My 2nd entry from P. Huttlinger, shows you more than a dozen basic finger style patterns using different combinations of thumb and fingers that almost every one needs to learn if they want to be versatile finger-stylists. Or even to just get a thorough grounding in sounding better than you actually were before. If you are starting from a blank guitar canvas GET THIS.
Pete is a personable guy with no agenda or obvious bad habits to rub off on your kid or you even. He is pretty normal. Still he tells us that upon his first introduction to music he was a banjo player and used a thumb pick. He still uses a thumb pick. Is that normal? I don't think so. Banjo playing leaves its mark. You get good!
Finger Style s a great skill I wish I knew better. Especially hybrid picking which is where you hold the pick with your thumb and forefinger and use your remaining fingers too. Rockabilly players hybrid pick a lot. You need to learn it and buy Hair Pomade. The Chop Tops!
Peter uses a thumb pick and this is almost the same as hybrid picking with a flat pick. The thumb pick gives you an extra finger. Which must be good right? Or just maybe less is more in the finger picking department?
To enjoy the benefits of his guitar method you really could just use your thumb and fingers. But with a thumb pick? Johnny Winter used a thumb pick.
So, for the sake of argument, lets postulate there are 4 or 5 choices. Your thumb and finger and no pick. Your Thumb and forefinger holding the pick, leaves you 3 fingers to pluck with and is called hybrid picking. And thirdly a plastic thumb pick, leaving you four fingers to pluck with. Some finger stylists have three picks: Thumb, Fore, Middle. Metal or Plastic exist. Do the math.
The Good News is some of the badest cats from way back used just their thumb and one finger. For the history of all that finger style stuff from both white and black musicians Stefan Grossman is your go to guy. He is not your go to guy if you want to learn and practice from the ground up. Peter Huttlinger is. Peter actually teaches you. Where as Stefan, bless him, is annoyingly lacking in this regard. Its like pulling teeth. If you know what you are doing then you can fully enjoy Stefan That's my considered opinion. The right tool at the right time.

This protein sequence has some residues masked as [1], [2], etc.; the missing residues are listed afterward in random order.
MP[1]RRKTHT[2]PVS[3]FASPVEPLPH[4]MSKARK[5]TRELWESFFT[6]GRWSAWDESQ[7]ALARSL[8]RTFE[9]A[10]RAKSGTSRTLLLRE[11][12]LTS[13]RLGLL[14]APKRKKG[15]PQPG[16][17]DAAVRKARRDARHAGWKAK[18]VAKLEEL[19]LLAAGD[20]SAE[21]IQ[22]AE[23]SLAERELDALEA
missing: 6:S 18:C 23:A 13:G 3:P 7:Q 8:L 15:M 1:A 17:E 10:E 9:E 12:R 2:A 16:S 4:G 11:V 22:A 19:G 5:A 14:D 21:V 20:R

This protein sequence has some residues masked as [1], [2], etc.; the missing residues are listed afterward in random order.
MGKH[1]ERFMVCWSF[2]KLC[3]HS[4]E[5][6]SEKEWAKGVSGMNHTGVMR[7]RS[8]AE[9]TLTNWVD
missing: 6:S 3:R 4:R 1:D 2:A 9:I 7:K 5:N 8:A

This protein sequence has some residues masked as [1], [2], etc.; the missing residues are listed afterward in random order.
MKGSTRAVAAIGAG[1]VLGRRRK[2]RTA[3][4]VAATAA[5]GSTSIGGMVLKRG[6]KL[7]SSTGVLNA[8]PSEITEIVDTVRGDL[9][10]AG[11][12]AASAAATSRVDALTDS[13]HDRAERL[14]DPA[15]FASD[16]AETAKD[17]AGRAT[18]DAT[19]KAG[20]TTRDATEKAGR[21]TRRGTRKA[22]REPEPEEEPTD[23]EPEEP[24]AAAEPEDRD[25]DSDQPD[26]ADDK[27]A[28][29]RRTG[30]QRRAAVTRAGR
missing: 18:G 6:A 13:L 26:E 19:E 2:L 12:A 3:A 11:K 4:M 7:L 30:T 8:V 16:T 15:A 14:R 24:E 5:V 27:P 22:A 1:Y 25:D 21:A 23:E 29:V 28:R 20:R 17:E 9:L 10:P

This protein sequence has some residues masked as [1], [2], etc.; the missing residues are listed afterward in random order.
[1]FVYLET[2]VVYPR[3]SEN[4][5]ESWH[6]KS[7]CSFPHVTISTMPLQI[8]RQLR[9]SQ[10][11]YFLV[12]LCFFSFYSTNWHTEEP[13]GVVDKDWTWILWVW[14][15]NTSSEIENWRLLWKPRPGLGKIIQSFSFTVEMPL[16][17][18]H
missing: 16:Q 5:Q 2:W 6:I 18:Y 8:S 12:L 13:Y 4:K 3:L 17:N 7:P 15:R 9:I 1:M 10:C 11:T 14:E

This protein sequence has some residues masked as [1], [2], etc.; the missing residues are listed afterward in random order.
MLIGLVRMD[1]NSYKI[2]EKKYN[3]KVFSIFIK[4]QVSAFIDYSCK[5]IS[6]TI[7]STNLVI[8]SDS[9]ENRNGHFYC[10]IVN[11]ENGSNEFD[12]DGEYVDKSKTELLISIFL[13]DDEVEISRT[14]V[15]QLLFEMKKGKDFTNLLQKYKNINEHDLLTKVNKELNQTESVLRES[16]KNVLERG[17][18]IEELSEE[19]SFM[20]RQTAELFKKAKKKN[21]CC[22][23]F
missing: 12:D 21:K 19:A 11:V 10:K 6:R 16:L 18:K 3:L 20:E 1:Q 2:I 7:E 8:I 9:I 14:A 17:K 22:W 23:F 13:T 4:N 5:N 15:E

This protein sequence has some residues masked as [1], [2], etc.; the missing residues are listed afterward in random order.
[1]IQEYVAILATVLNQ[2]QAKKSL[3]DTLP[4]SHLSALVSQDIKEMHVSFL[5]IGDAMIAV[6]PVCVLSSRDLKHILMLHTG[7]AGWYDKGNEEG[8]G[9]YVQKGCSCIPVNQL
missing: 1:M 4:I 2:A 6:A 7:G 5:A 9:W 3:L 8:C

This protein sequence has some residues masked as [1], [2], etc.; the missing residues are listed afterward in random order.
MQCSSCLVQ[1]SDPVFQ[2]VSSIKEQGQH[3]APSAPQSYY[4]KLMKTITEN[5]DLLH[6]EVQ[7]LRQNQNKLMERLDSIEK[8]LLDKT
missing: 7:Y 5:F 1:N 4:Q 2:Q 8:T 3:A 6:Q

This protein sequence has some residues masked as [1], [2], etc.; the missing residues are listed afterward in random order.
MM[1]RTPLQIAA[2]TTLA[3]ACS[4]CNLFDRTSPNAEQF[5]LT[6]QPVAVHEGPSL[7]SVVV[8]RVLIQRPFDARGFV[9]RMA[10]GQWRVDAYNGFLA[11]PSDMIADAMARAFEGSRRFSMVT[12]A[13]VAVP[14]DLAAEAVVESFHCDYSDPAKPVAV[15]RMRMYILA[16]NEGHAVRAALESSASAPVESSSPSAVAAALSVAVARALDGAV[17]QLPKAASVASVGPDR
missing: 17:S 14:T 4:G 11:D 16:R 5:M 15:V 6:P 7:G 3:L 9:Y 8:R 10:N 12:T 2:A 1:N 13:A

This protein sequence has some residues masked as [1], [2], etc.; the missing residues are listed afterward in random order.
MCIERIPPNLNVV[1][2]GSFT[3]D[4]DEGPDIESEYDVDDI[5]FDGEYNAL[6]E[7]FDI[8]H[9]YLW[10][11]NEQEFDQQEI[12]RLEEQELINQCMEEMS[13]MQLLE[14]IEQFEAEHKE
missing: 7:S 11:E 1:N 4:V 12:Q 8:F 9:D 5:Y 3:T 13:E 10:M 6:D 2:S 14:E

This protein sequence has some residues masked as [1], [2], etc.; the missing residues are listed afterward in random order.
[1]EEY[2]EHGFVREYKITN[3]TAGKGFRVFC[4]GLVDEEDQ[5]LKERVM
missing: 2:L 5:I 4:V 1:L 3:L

If you are ready to learn finger style guitar this is the best lesson on the subject that I have found. Its not the only one I use however I like books too... We are crawling across the floor towards formally trained here but without actually learning to read music. The underlying musical theory behind Italian and Spanish guitar are universal so were co-opted into good old American acoustic finger style which encompasses so many styles. Blues - Rockabilly, Bluegrass - folk - country and more!
But of even greater benefit before the finger picking patterns themselves there are some fundamentals here that apply to all styles of western music which bear pointing out and that make this lesson superior to say a metal one showing you the exact same notes but with distortion and compression and amplification and played really fast. At least if its the first time you are exposed to these concepts. Slow down and give your fingers a chance to adapt.
You don't need all that effect noise to learn! In fact to learn you are better off without it. Its just a distraction really. Learn it 'dry' and as close to nature as you can, the way it was invented so you can later perhaps impart your own special spin to it. Its just easier to understand this way. Shred Neo classical guitar is founded on these same exact musical principles only played fast and signal chained. Ywingie and Eddie and many many of the numerous other shredders were formally trained from early post diaper.
In fact in EVH's case his parents were professional concert pianists and Eddie himself was being taught the piano in Holland before emigrating to the USA. The basic note patterns of acoustic guitar can morph into sweep picking patterns or hybrid patterns on electric guitar after you understand them.
Pete uses a thumb pick. Don't let that stop you. Thumb picks are cheap. Peter teaches you what arpeggios are and to spell out chords but while showing you how they sound cool.
Chromatic exercises up and down the fret board will improve your dexterity and plucking power and you will learn a Bosa Nova chord progression and a nice arrangement of the classic guitar piece Romanza.
Ladies love Bosa Nova and it makes a nice change. I noticed that Collins Guitars has a signature acoustic model with Peters name on it!
The Menu breaks down like this: Intro, Tuning, Lesson Overview, Alternating patterns 1st set, 2nd set, 3rd set, 4th set, Alternating pattern triplets, how to practice, arpeggios, G Major arpeggio, G Major 7 arpeggio, G Major 6th arpeggio, G minor arpeggio, G minor 7 arpeggio, Arpeggios in 2nd position
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